illustration by Christina Ivey
Homophobia is a Western export, a violent by-product of expanding Christendom to the colonies. It all starts with a few misread biblical verses and ends with Uganda jailing women wearing mini-skirts — apparently only lesbians show their knees in public. Tracing the Western legacy of homophobia is important, because many governments in the Global South rely on the tired concept that queerness is a foreign import to continue to justify institutional homophobia. Once we recognise that it’s actually the other way around, we move one step forward in establishing the legal rights of queer people the world over. We also temper racist weaponisation of LGBTQ+ rights to further imperialism in the Global South.
Leviticus 18:22, which states “You shall not lie with a male as with a woman; it is an abomination,” is probably the most popular biblical defence of homophobia. Out of context this quote seems perfectly anti-gay, but the first clue towards its misuse is the section of Leviticus in which it’s found. The passage it is taken from is one about idolatry and more progressive biblical scholars have argued that it actually condemns God’s people from performing Canaanite fertility cult rituals. Another oft-cited biblical passage concerned the story of Sodom and Gomorrah in Genesis where a crowd of men attempt to gang-rape an angel. It doesn’t take a genius to realise that maybe God was condemning the attempted gang-rape and all the other vile happenings in the two cities rather than the sexuality of the perpetrators.
Lastly, evidence cited from the New Testament usually centres around the quote from Paul the Apostle in 1 Corinthians 6:9-11 wherein he names people that will go to Hell, and a lot of them are of a sexual nature. The main confusion here comes from a homophobic mistranslation of the Greek word arsenokoitai, which is actually a neologism by Paul that biblical scholars are actual still arguing over. Therefore, we can’t say for certain that Paul is being homophobic, but at any rate, Paul is not God. What should inform the Christian approach to queer people is that Jesus himself said nothing about about gay people.
Access to the Bible and knowledge to interpret it has historically been very closed off to the public. So when a homophobic interpretation of the verses came about with the King James Version of the Bible, there were few people, if any, with the knowledge to refute it. The damage spread as this became the version of the Bible taken to evangelise British colonies. Colonisers used indigenous and enslaved people’s deviances from heteronormativity as a blanket condemnation of their societies and cultures. Then, upon violently obliterating any semblance of native community values, they imparted their homophobic rule of law on to these colonies. As a result, the Sexual Offences Act of many British ex-colonies contain nearly identical laws against same-sex encounters. The effects of these laws and others like it have been documented in the blog Erasing 76 Crimes. As the map shows, the majority of these laws can be found in former colonial British states, such as Guyana and Malaysia.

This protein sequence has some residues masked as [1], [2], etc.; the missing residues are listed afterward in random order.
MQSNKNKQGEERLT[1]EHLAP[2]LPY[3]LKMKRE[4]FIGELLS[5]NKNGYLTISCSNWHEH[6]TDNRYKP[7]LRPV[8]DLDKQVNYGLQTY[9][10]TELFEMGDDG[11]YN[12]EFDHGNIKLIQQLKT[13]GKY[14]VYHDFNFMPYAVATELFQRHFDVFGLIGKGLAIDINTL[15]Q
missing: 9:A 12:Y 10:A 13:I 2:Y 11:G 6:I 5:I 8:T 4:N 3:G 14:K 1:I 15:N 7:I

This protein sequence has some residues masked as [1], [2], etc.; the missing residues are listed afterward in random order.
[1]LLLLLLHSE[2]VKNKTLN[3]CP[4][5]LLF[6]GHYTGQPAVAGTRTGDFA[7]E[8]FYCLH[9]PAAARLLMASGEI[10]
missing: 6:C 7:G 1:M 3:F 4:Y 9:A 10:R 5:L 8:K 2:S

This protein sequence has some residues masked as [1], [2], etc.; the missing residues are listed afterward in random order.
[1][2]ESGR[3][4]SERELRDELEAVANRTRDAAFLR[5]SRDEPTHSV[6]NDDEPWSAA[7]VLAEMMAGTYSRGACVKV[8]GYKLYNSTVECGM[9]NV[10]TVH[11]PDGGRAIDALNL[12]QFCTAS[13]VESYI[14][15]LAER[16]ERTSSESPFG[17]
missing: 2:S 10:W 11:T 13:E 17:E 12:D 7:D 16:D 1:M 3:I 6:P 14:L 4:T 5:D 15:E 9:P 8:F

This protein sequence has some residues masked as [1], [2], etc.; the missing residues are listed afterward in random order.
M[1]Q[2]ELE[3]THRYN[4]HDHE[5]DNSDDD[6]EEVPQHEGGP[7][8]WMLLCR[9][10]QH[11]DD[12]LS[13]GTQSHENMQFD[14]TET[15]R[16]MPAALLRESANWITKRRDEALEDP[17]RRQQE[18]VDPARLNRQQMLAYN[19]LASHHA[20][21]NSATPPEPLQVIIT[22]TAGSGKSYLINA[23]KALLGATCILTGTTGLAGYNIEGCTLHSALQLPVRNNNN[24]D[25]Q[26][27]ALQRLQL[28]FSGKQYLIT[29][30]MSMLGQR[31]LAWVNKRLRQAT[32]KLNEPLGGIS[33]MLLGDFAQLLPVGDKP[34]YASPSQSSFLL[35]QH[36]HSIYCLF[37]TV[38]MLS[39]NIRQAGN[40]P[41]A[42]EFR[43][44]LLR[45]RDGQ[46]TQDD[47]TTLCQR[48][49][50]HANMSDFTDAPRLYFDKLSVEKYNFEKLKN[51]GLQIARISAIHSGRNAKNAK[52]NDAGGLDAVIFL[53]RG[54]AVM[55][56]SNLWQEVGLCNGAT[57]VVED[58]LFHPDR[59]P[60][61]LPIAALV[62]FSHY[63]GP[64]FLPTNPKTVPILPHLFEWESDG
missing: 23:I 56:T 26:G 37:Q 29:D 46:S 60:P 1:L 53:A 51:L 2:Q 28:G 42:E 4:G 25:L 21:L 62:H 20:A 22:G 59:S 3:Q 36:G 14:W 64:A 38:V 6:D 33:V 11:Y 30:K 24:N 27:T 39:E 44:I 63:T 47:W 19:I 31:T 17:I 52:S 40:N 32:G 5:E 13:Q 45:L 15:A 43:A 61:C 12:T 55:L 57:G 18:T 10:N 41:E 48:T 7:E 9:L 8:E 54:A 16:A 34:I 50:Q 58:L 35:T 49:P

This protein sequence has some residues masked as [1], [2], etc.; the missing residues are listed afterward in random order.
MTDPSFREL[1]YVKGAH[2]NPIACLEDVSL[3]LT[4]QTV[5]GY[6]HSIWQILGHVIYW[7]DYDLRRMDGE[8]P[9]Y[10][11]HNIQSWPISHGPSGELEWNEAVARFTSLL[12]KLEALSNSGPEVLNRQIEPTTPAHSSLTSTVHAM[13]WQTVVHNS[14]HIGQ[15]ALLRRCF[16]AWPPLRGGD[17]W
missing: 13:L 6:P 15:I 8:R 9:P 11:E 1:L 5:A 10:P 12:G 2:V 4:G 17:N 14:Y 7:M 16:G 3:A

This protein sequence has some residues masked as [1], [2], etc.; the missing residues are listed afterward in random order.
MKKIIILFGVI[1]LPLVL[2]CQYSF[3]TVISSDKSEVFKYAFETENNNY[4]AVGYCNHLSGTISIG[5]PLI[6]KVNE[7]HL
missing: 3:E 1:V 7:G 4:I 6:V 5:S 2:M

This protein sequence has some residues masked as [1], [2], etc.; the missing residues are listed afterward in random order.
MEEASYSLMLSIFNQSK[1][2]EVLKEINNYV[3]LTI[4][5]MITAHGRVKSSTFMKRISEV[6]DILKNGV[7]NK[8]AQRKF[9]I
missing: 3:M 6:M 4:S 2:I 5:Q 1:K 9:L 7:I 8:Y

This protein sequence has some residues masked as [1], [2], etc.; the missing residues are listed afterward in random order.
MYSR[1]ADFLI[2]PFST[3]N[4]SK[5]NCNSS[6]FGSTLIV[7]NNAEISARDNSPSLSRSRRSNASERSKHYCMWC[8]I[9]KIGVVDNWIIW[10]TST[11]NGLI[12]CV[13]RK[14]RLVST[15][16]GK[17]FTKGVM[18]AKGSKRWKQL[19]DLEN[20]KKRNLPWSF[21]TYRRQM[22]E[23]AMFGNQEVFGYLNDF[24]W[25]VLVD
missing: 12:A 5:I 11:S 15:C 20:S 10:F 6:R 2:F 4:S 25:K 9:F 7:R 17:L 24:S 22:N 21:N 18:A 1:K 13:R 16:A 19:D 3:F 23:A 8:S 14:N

Map showing countries with anti-gay legislature, courtesy: Wikipedia
So far, I’ve made the case for why homophobia is a British export. While Britain is definitely Western, we need to look at a more contemporary example to highlight the Western nature of homophobia: US evangelicals in Uganda. Uganda has come under intense scrutiny for its hateful anti-gay laws, but these laws don’t appear from thin air. A significant proportion of these laws can be attributed to the influence of fundamentalist white Americans who have seized the country as a means to propel their hate speech. America may not be perfect, but the tides have shifted so that the laws we see in Uganda could never take hold there. As a result of that, US evangelicals had to take their hate elsewhere. Anti-gay, evangelical pastor Scott Lively was condemned earlier this year by a US District court after Sexual Minorities Uganda filed a federal lawsuit against him for his “aiding and abetting efforts to demonize, intimidate, and injure LGBTI people in Uganda”. The court found that Lively’s actions constituted a violation of international law. Now, advocacy groups like Sexual Minorities Uganda are working to undo the damage Lively and his compeers have spread.
As the Global South struggles against imperialist and neo-imperialist domination, homophobic leaders have increasingly adopted anti-imperialist rhetoric to further demonise LGBTQ+ people. LGBTQ+ are cast-off as foreigners and left to seek asylum in countries with hostile immigration policies. This is why it is so important for us to recognise that homophobia is the real Western export, not queerness.
A few landmark judgements show that there is a bright future ahead for LGBTQ+ people living in ex-colonies. Already, India and Trinidad & Tobago have repealed anti-gay colonial era laws from from their Sexual Offences Acts. In time, we can hope to see more of these challenges launched across the Commonwealth and across the world.